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Advice & Guides
Parenting

How Much Screen Time Is Too Much for Children?

The negative effects of screen time on child development is becoming a growing issue. Research suggests that too much exposure to technology may hinder children in their developmental years, impacting their ability to communicate, process emotions, maintain attention and achieve quality sleep.
The Impact of Screen Time on Child Development

In a modern world, it’s difficult to avoid the use of technology. The average adult will spend 34 years of their life looking at screens – with a recent poll suggesting people spend nearly 5,000 hours a year using technology.

We spoke to Systemic Psychotherapist Michelle Newman Brown, on the effects of too much screen time on child development. Michelle is the Senior Director of our Therapeutic Services, with over 30 years of experience working with children and young people.

How Much Screen Time Is Too Much?

Many parents and caregivers turn to screens to help keep younger children entertained. The use of colourful cartoons and catchy tunes as a ‘babysitter’ near doubled during the COVID-19 pandemic, as many parents sought to keep the kids busy during month after month of lockdowns.

Nowadays, 61% of 5-15 year olds have their own tablet, and 55% their own smartphone. But how much screen time is too much?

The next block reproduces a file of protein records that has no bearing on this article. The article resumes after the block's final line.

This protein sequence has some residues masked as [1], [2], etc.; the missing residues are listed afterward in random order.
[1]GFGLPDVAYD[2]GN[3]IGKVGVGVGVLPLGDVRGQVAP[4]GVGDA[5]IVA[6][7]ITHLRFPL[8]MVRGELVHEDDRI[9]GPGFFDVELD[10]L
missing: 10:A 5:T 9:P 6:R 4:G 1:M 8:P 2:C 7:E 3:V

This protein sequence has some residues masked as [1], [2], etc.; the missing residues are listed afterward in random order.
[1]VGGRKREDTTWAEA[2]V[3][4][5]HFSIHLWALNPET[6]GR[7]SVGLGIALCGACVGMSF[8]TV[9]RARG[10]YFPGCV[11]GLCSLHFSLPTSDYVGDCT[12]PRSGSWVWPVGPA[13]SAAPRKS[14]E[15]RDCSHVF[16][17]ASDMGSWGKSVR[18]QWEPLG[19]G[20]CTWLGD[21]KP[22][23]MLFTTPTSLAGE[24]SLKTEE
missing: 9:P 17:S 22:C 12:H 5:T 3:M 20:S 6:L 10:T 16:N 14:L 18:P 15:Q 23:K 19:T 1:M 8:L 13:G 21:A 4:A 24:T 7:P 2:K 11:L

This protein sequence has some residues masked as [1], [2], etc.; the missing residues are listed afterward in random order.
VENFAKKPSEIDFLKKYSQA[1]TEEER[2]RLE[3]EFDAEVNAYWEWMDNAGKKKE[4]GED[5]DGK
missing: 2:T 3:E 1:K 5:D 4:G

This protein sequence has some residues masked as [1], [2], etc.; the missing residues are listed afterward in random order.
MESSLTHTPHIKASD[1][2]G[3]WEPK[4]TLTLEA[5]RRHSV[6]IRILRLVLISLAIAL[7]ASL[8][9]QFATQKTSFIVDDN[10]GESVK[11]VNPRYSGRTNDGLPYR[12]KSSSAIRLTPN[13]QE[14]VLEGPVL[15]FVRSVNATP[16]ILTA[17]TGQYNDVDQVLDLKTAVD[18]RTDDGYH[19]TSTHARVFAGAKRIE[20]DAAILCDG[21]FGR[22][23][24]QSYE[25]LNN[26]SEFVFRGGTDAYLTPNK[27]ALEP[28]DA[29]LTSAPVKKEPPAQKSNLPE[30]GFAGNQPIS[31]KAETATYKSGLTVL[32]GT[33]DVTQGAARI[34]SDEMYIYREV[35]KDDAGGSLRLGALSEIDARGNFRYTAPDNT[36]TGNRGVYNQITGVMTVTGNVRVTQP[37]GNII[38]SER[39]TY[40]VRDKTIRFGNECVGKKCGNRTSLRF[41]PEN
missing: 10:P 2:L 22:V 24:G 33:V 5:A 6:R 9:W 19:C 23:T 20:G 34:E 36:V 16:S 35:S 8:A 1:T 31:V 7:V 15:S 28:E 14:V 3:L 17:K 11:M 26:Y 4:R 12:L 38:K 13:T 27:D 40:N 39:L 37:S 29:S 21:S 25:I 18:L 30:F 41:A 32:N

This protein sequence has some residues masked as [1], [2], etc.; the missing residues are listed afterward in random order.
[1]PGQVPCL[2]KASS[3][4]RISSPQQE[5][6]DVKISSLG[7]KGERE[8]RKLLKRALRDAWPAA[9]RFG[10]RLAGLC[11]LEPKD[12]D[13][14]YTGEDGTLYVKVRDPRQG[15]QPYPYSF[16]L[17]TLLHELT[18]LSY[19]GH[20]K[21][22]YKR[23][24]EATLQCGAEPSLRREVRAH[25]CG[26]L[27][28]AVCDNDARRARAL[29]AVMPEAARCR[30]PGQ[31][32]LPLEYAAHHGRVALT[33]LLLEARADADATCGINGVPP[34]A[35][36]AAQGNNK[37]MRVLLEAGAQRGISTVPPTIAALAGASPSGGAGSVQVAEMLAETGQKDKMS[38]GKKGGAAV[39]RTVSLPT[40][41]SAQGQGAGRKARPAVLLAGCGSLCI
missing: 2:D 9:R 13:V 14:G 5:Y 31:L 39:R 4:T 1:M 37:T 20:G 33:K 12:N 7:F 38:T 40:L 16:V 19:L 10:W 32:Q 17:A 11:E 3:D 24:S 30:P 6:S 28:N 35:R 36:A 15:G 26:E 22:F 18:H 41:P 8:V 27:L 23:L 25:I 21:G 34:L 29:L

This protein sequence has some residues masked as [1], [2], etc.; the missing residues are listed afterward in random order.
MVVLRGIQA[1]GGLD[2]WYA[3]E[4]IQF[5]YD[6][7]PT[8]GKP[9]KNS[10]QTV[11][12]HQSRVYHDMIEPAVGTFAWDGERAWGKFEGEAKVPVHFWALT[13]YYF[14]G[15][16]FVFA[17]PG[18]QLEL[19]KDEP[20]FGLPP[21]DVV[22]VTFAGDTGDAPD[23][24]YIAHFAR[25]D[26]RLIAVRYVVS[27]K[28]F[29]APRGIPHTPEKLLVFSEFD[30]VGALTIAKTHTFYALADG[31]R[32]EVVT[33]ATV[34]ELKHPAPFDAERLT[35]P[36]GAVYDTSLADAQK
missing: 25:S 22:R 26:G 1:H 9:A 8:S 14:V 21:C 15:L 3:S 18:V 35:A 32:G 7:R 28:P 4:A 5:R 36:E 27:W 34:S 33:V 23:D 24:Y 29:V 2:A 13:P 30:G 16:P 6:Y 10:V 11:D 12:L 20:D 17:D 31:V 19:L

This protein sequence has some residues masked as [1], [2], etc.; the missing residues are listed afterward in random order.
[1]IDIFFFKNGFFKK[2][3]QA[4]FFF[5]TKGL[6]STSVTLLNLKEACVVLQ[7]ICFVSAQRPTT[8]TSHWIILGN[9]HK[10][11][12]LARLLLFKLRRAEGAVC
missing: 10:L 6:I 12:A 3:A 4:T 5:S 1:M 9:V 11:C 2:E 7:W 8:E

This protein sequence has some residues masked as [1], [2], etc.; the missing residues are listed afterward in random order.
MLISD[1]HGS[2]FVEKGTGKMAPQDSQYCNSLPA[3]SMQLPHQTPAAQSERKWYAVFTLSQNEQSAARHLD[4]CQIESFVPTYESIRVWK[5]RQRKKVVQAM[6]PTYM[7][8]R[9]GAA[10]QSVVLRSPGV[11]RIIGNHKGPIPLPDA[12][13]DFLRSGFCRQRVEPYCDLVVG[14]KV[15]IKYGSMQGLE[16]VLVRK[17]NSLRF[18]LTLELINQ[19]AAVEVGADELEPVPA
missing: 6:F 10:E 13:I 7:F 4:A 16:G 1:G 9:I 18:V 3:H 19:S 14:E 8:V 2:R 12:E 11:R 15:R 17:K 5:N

While there are no definitive answers, experts advise children should be limited to no more than two hours of screen time a day. However, children under 18 months should have a zero screen time rule (with the exception of the occasional video call), while for children aged two to five years old, the recommended limit is one hour a day.

Of course, there are also many benefits to technology for children and young people. As Michelle Newman Brown tells us, ‘there are educational components to many electronic devices,’ including access to a wealth of information that enables them to learn, explore and grow.

Still, Michelle recommends ‘finding ways of enabling our young people to spend less of their time using technology,’ as ‘young people need a rich and broad means of developing their brains’ – something that too much screen usage can interfere with.

How Screen Time Impacts Child Development

Children develop skills through playing and interacting with the world around them, improving cognitive abilities such as problem-solving and self-expression. Spending too much time on screens can inhibit their engagement with their environment, which is why providing off-screen experiences is critical.

If children fail to engage properly with the environment around them, they may experience delays in their development that can impact them later in life.